Yesterday morning at this time, I was getting ready to go run the P.F. Chang's Rock 'n' Roll half marathon. There's a lot to think about as you slog through 13.1 miles and lots of obstacles to dodge, like slower runners, discarded clothing, Bott's Dots lane markers, spit and Gu packets (just in case they aren't empty). But throughout the course, there were enthusiastic race crew members holding up witty, insightful signs to keep us motivated to run. With the positive reinforcement reminding me that I trained hard to be in the race, I got to thinking about how much like a marathon it must feel like to get and stay organized.
While I put in miles and miles of extra running over the past three months in order to train for yesterday's race, organizing comes naturally to me. During the race I was thinking about how intense the run is and how those feelings are the same for my clients. Where organizing takes no effort for me at all, it definitely is intense for most of my clients.
After the race yesterday, I cleaned bookshelves with my daughter. I watched my organizing brain kick right into gear, arranging books by theme, removing books I no longer wanted, placing the keepers in ascending or descending order of size and arranging travel souvenirs and decor items in between to enhance the visual flow of the arrangement. But that's not the same for someone who looks at a shelf overflowing with books. So how do you get started at being better organized?
I saw one of my former clients last week. She told me how she had been keeping her sewing room organized, just the way it looked after we finished organizing it last fall, she said. She went on to say that she finished five quilts in time for Christmas 2011 because she found quilt tops she hadn't completed and because it is so easy now to find all of her sorted fabrics. She and I got her space in order in 8, whirlwind days because she was prepared and motivated to get organized.
One the other end of the spectrum, I have a potential client who has rescheduled twice and whom I actually haven't met yet. But we have talked a lot about his stuff and his organizing challenges on the phone. For him, getting organized still looks like a marathon. He is overwhelmed by his stuff. He doesn't know where to start. It's a good move that he reached out to me for help, but he hasn't committed yet to getting started. He's afraid. Afraid of what, I may never know, even if I work with him. But that's a completely separate topic on the psychoanalysis of clutter.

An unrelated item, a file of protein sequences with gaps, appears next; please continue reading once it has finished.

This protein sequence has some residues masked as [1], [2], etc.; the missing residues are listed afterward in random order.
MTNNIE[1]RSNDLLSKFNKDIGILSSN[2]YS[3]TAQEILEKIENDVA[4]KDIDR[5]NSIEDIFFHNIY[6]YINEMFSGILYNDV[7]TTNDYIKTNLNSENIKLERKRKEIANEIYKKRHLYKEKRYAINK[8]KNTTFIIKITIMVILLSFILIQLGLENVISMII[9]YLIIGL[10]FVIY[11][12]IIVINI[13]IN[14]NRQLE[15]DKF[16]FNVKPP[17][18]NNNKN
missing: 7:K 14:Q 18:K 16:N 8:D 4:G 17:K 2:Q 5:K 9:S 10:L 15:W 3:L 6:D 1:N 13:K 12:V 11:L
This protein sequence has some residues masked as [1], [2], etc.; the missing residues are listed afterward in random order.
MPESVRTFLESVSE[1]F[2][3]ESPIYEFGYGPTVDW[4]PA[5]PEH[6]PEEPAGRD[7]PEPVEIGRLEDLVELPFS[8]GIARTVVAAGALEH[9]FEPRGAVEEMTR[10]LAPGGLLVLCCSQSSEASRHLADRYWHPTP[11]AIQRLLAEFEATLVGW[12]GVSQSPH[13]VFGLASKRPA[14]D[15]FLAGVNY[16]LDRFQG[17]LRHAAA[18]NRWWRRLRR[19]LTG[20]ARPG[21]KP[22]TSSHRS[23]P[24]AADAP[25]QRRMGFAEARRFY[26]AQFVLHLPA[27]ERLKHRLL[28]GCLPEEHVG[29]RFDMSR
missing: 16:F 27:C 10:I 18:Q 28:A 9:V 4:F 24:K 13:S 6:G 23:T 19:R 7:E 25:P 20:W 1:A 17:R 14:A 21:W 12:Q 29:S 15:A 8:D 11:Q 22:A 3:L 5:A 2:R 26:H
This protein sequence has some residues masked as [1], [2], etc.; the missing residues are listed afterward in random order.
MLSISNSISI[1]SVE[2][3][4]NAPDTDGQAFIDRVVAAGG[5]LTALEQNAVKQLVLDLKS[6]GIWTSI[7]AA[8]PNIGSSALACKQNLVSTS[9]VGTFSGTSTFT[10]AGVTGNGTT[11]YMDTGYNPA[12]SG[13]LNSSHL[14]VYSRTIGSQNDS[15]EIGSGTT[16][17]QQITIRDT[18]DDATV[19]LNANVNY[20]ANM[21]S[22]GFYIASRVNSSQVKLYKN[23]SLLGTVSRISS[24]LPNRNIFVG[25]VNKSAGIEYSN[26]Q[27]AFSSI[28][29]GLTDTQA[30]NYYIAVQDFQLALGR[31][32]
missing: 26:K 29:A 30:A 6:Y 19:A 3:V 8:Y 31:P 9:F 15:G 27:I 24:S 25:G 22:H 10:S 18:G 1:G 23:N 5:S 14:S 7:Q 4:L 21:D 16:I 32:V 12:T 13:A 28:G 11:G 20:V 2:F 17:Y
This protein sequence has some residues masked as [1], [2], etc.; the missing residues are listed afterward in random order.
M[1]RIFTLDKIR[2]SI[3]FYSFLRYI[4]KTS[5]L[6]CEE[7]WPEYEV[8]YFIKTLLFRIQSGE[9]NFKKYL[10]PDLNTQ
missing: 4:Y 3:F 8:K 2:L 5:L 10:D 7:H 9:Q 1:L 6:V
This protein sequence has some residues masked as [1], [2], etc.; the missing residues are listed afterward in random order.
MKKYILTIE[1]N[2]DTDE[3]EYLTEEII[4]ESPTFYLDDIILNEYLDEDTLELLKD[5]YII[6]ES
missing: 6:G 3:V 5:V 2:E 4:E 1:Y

When organizing doesn't come naturally, getting started isn't easy, and the road is long. It is a marathon. But training for a big organizing project doesn't have to be overwhelming.
7 Tips for How to Begin to Get Organized
1. Stop and stare at your stuff. Don't do anything with it yet. Just look at each item and consider what you want to do with it. Do you want to keep it or not? Jot your ideas down and start making a list of your decisions.
2. Think about what matters to you this very moment. Often we hold on to things longer than they matter to us. They are no longer relevant or useful. Be realistic about who you are today, what you like and what kinds of items are useful to you. This exercise can get you focused to make decisions about what stays and what goes.
3. Imagine life without the stuff. How does this make you feel? Anxious? Relieved? If you feel anxious about letting go of everything, you probably need more time. But if you envision yourself coping just fine without even some of the stuff, you are ready to get organized.
4. Ask a friend for their opinion. Knowing you and being as truthful as possible, your friend might be able to help you see the forest for the trees. Have them share with you their thoughts on how your space could be better organized. Let their ideas rumble around in your head to see what resonates with you.
5. Envision the end result. What do you want your organized space to look like? Once you have this vision, it becomes easier to make decisions about which things stay and where you put them. Don't compromise on your vision. Be strong and make it reality.
6. Set aside time to get organized. Block your calendar to have a whole morning or a whole afternoon of organizing time. Be selfish, not letting anything else come in the way of your appointment with yourself. Use the time to sort through a groups of items, one group at a time.
7. Start small. Sort through one very small area, like a shelf or a drawer. Don't get distracted. Focus on getting that area organized. Deal with the stuff you removed or that didn't belong next time.
Thinking you're going to run a race without training is definitely overwhelming and probably ill-advised. Instead, train yourself to ease into it. Think in new ways about your stuff so that you pace yourself to handle all of it, little by little. Run hard because you trained to be there.